Wednesday, December 4, 2013

October and November Book Reviews

I've been plugging away trying hard to meet my goal of reading 75 books this year. I'm so close I can taste it! I'm going to have to be picky about my last few books to make sure I don't select a long, boring book that takes me extra time to read. Here's a short summary of what I read in October and November:

1. The Cuckoo's Calling - J.K. Rowling: I have a hard time describing this one to people. I enjoyed the story about a hard-luck detective asked to look into the death of a famous model. The writing was well done, and the characters were interesting but I felt the book was too long. I think if she could have taken a few scenes out she could have taken out 100 pages which would have made the story move a little more quickly.

2. The Raven Boys - Maggie Stiefvater: This was a YA book selected as one of our book club selections for the year. I found aspects to this book to be refreshing and different that many, many other YA books. I like that the author steered away from the traps I feel many YA authors fall into. Unfortunately I can't get into great detail as I will spoil the plot but it was a good read. My only beef with it was that I had no idea it was going to carry on into a second book so I was disappointed I didn't have any closure, yet!

3. Gregor and the Curse of the Warmbloods - Suzanne Collins: This series just does not get old! I am really enjoying each book and the new missions Gregor ends up on. Suzanne does a great job coming up with interesting settings and new characters. This journey has Gregor in search of a cure to a deadly virus. Read the series, it's a great one!

4. The Handmaid's Tale - Margaret Atwood: I have always wanted to read this book ever since seeing part of the movie back in the 90's. This is the first book of Margaret's I've ever read and all I can say is that I can't wait to read more of her work. Her story of a future America where women are used essentially as concubines to reproduce is bleak and yet moving. I can see why it's considered a classic work of literature and made it onto the 501 Must Read List.

5. Coraline - Neil Gaiman: With every book I read of Neil's the more I fall in love with his work. The tale of Coraline is so wonderfully creepy!! I can't imagine reading it to my kids as it's a little too scary for little ones but I sure enjoyed it. Coraline discovers a new door in her house which leads to another home very similar, and yet very different to her own. Her other mother and other father want her to stay in their version of her house but Coraline soon realizes this is not a good idea. Original and creepy, a great mix!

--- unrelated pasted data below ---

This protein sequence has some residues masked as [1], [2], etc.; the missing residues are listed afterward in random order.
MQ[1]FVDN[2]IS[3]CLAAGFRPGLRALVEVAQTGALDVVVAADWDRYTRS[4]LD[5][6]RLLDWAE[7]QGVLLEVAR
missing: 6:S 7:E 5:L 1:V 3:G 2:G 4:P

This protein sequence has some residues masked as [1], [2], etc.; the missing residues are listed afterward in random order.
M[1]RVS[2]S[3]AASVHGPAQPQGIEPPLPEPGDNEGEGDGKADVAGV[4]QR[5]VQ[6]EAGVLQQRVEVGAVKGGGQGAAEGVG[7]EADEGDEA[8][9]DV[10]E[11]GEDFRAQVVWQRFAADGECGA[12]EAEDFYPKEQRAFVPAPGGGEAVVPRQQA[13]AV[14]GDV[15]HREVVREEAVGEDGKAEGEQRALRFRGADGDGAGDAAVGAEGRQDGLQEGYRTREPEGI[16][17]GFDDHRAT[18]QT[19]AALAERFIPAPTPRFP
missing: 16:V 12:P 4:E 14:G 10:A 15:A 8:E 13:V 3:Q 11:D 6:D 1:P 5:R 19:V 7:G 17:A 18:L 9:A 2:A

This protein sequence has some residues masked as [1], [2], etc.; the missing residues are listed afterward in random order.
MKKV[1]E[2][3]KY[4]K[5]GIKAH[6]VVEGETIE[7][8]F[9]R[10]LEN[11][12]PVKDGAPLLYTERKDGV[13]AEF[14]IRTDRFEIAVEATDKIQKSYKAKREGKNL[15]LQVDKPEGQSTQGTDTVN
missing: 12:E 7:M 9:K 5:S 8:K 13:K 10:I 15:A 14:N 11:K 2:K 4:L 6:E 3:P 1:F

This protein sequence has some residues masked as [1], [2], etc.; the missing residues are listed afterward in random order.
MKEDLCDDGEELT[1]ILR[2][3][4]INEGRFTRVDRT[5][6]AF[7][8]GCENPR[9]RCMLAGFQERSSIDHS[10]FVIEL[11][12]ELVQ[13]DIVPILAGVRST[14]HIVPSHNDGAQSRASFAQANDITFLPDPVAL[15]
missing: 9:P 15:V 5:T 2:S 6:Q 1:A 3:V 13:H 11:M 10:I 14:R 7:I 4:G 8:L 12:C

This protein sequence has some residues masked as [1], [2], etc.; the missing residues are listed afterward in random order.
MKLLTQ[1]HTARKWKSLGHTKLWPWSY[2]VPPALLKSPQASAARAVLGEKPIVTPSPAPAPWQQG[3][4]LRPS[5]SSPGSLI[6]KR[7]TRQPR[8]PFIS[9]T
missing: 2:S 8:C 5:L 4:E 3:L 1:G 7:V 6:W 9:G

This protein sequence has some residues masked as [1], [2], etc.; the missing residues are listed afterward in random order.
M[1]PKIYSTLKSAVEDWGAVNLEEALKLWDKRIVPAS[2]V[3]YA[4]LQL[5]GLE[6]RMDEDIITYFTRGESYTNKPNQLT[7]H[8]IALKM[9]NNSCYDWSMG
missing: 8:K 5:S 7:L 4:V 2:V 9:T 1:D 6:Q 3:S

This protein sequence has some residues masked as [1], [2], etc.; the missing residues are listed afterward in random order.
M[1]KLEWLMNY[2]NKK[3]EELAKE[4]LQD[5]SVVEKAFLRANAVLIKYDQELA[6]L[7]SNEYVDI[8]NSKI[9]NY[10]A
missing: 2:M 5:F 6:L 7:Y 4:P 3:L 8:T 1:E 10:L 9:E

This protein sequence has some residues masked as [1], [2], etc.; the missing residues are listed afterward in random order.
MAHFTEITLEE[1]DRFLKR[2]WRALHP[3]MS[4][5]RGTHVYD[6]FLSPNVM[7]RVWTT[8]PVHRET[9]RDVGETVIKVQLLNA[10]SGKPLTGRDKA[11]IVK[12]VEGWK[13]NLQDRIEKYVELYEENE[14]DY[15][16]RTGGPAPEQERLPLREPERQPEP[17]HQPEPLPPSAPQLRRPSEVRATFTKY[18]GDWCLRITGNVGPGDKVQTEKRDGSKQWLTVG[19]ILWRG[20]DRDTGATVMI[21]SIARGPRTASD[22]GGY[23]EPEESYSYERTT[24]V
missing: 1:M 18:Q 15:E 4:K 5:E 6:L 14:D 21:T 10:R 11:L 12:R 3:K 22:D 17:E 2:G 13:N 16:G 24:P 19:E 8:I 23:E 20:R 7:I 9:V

6. Ender's Game - Orson Scott Card: I'm on a roll with books that I've enjoyed! Again I felt this story had many original concepts and honestly an ending I didn't see coming until very close to the end. This story is about humans training children to help fight a race of bug-like aliens that attacked Earth in the past. I haven't had a chance to see the movie yet but hear it's a good adaptation to the book. The only thing I had trouble with in this book was the racism.

7. Journey to the Centre of the Earth - Jules Verne: Annnnnd here my streak of great, enjoyable books ends. I really struggled to get through this book. I know it's a classic but I found it to be very difficult to get through at times. While the idea had merit, Verne got so bogged down with the initial trip details that when they finally got there the centre didn't seem like a very interesting place to go. I'd have to say if you're going to read about the centre of the Earth go read the above mentioned series in #3.


1. Divergent - Veronica Roth: Finally! I waited over a year for this book to come out! Sadly there were so many details I didn't remember about the ending of Insurgent that I was baffled by a few things. I really did myself a disservice by not reading the last few chapters of Insurgent before picking this one up. Of the trilogy I have to say this was the slowest moving one but I think the ending fit the series so well done Veronica!

2. Dark Places - Gillian Flynn: This is the story of a young girl who had her family murdered when she was 7 and she was the key witness in getting her teen aged brother charged with the murders. As an adult Libby is paid to go back and talk to some of the people from her past to see if she really saw what she thought she saw. Gillian does a good job moving back and forth in the story from the sequence of events from the past to how Libby is discovering new facts in the present. Interesting and easy read.

3. When did you see her last? - Lemony Snickey: This is the second book in the series that follows Lemony as a preteen as an apprentice in secret society. In this story he's searching for a missing young promising scientist. It's  a super enjoyable series!

4. Beatrice & virgil: Yann Martel: What a weird book! Generally it's about a successful writer named Henry who has suffered a writing setback and floats through a series of jobs and hobbies. The weird part is he stumbles upon a fan who requests Henry's help with his own writing about Beatrice and virgil, a story about a monkey and donkey who are friends. The story takes a turn I didn't expect and leaves you feeling a little creeped out. It's an odd book for sure!

5. Gregor and the Marks of Secret - Suzanne Collins: Book 4 in the Underland series and just as good as the previous books. I can't really say much about it without spoiling parts of the book so I'll just say it's really good!

6. The Fantastic Mr. Fox - Roald Dahl. Roald is another author I like who comes up with the most unique stories to tell. I enjoyed reading this one with my 5 year old son. I like how ingenuitive Mr. Fox was to keep his family and friends alive. Cute book.   

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